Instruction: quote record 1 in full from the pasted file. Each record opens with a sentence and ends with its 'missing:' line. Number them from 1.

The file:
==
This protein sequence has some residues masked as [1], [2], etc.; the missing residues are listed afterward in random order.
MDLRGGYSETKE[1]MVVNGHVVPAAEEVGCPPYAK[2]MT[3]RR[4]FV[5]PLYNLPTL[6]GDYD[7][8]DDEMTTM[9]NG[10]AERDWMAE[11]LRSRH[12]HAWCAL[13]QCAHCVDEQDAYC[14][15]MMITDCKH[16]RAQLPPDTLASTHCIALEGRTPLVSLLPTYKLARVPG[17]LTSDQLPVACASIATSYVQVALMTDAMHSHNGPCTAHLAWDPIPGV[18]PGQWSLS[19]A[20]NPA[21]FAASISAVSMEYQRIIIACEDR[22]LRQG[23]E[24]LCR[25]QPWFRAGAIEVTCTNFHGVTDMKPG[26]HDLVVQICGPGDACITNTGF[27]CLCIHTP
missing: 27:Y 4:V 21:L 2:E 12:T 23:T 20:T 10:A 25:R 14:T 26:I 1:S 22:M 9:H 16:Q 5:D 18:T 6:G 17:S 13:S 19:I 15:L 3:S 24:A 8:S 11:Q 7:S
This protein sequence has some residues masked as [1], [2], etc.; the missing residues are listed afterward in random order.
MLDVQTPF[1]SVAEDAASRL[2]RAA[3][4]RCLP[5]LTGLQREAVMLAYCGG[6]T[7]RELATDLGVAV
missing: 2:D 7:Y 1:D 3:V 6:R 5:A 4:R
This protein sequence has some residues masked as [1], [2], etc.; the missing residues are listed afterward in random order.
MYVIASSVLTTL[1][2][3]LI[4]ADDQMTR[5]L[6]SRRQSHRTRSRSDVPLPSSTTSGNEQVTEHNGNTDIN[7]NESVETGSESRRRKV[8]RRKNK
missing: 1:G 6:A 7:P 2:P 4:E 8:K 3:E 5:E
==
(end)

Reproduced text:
This protein sequence has some residues masked as [1], [2], etc.; the missing residues are listed afterward in random order.
MDLRGGYSETKE[1]MVVNGHVVPAAEEVGCPPYAK[2]MT[3]RR[4]FV[5]PLYNLPTL[6]GDYD[7][8]DDEMTTM[9]NG[10]AERDWMAE[11]LRSRH[12]HAWCAL[13]QCAHCVDEQDAYC[14][15]MMITDCKH[16]RAQLPPDTLASTHCIALEGRTPLVSLLPTYKLARVPG[17]LTSDQLPVACASIATSYVQVALMTDAMHSHNGPCTAHLAWDPIPGV[18]PGQWSLS[19]A[20]NPA[21]FAASISAVSMEYQRIIIACEDR[22]LRQG[23]E[24]LCR[25]QPWFRAGAIEVTCTNFHGVTDMKPG[26]HDLVVQICGPGDACITNTGF[27]CLCIHTP
missing: 27:Y 4:V 21:L 2:E 12:T 23:T 20:T 10:A 25:R 14:T 26:I 1:S 22:M 9:H 16:Q 5:D 18:T 6:G 17:S 13:S 19:I 15:L 3:S 24:A 8:S 11:Q 7:S